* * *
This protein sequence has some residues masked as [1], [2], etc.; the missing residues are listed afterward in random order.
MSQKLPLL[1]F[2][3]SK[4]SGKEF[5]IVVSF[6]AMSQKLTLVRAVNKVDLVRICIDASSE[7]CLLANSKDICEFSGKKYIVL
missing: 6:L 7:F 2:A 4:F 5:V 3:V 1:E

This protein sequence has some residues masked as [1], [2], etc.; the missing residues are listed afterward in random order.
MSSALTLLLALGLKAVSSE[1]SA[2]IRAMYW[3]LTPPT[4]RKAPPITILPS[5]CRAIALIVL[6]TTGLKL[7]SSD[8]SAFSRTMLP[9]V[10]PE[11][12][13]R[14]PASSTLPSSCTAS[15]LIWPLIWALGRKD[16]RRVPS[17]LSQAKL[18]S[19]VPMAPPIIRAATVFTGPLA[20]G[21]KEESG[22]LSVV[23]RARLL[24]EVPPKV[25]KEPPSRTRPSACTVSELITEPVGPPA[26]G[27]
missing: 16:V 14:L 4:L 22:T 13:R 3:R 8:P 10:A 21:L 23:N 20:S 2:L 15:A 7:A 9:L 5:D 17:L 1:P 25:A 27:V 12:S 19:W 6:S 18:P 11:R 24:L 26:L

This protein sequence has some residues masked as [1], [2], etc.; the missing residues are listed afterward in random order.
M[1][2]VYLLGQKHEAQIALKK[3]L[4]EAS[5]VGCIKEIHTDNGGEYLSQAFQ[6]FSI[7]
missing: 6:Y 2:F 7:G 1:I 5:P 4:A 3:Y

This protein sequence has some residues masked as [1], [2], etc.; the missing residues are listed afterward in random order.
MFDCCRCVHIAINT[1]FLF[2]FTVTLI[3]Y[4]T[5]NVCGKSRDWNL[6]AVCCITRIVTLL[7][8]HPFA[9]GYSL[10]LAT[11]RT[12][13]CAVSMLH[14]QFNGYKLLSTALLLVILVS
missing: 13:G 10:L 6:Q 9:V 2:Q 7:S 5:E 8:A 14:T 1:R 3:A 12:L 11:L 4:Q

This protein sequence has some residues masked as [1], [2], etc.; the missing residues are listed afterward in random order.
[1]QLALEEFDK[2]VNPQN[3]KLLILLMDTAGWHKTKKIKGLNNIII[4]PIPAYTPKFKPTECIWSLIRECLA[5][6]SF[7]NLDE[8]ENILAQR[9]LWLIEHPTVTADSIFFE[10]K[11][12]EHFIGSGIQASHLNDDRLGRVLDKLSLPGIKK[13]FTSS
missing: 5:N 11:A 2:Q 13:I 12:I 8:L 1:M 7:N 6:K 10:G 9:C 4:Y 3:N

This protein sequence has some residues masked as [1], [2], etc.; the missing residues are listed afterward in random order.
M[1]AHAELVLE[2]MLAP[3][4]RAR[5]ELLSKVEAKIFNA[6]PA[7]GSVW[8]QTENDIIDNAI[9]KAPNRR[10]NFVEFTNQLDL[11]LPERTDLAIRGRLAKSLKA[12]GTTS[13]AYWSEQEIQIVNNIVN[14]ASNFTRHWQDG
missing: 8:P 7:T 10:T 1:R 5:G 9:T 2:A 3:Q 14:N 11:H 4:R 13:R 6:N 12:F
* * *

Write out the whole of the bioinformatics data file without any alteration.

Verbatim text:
This protein sequence has some residues masked as [1], [2], etc.; the missing residues are listed afterward in random order.
MSQKLPLL[1]F[2][3]SK[4]SGKEF[5]IVVSF[6]AMSQKLTLVRAVNKVDLVRICIDASSE[7]CLLANSKDICEFSGKKYIVL
missing: 6:L 7:F 2:A 4:F 5:V 3:V 1:E

This protein sequence has some residues masked as [1], [2], etc.; the missing residues are listed afterward in random order.
MSSALTLLLALGLKAVSSE[1]SA[2]IRAMYW[3]LTPPT[4]RKAPPITILPS[5]CRAIALIVL[6]TTGLKL[7]SSD[8]SAFSRTMLP[9]V[10]PE[11][12][13]R[14]PASSTLPSSCTAS[15]LIWPLIWALGRKD[16]RRVPS[17]LSQAKL[18]S[19]VPMAPPIIRAATVFTGPLA[20]G[21]KEESG[22]LSVV[23]RARLL[24]EVPPKV[25]KEPPSRTRPSACTVSELITEPVGPPA[26]G[27]
missing: 16:V 14:L 4:L 22:T 13:R 3:R 8:P 10:A 21:L 23:N 20:S 2:L 15:A 7:A 9:L 5:D 17:L 1:P 25:A 27:V 12:S 19:W 6:S 18:P 11:R 24:L 26:L

This protein sequence has some residues masked as [1], [2], etc.; the missing residues are listed afterward in random order.
M[1][2]VYLLGQKHEAQIALKK[3]L[4]EAS[5]VGCIKEIHTDNGGEYLSQAFQ[6]FSI[7]
missing: 6:Y 2:F 7:G 1:I 5:P 4:A 3:Y

This protein sequence has some residues masked as [1], [2], etc.; the missing residues are listed afterward in random order.
MFDCCRCVHIAINT[1]FLF[2]FTVTLI[3]Y[4]T[5]NVCGKSRDWNL[6]AVCCITRIVTLL[7][8]HPFA[9]GYSL[10]LAT[11]RT[12][13]CAVSMLH[14]QFNGYKLLSTALLLVILVS
missing: 13:G 10:L 6:Q 9:V 2:Q 7:S 5:E 8:A 14:T 1:R 3:A 12:L 11:L 4:Q

This protein sequence has some residues masked as [1], [2], etc.; the missing residues are listed afterward in random order.
[1]QLALEEFDK[2]VNPQN[3]KLLILLMDTAGWHKTKKIKGLNNIII[4]PIPAYTPKFKPTECIWSLIRECLA[5][6]SF[7]NLDE[8]ENILAQR[9]LWLIEHPTVTADSIFFE[10]K[11][12]EHFIGSGIQASHLNDDRLGRVLDKLSLPGIKK[13]FTSS
missing: 5:N 11:A 2:Q 13:I 12:I 8:L 1:M 7:N 6:K 10:G 9:C 4:Y 3:N

This protein sequence has some residues masked as [1], [2], etc.; the missing residues are listed afterward in random order.
M[1]AHAELVLE[2]MLAP[3][4]RAR[5]ELLSKVEAKIFNA[6]PA[7]GSVW[8]QTENDIIDNAI[9]KAPNRR[10]NFVEFTNQLDL[11]LPERTDLAIRGRLAKSLKA[12]GTTS[13]AYWSEQEIQIVNNIVN[14]ASNFTRHWQDG
missing: 8:P 7:T 10:T 1:R 5:G 9:T 2:A 3:Q 14:N 11:H 4:R 13:R 6:N 12:F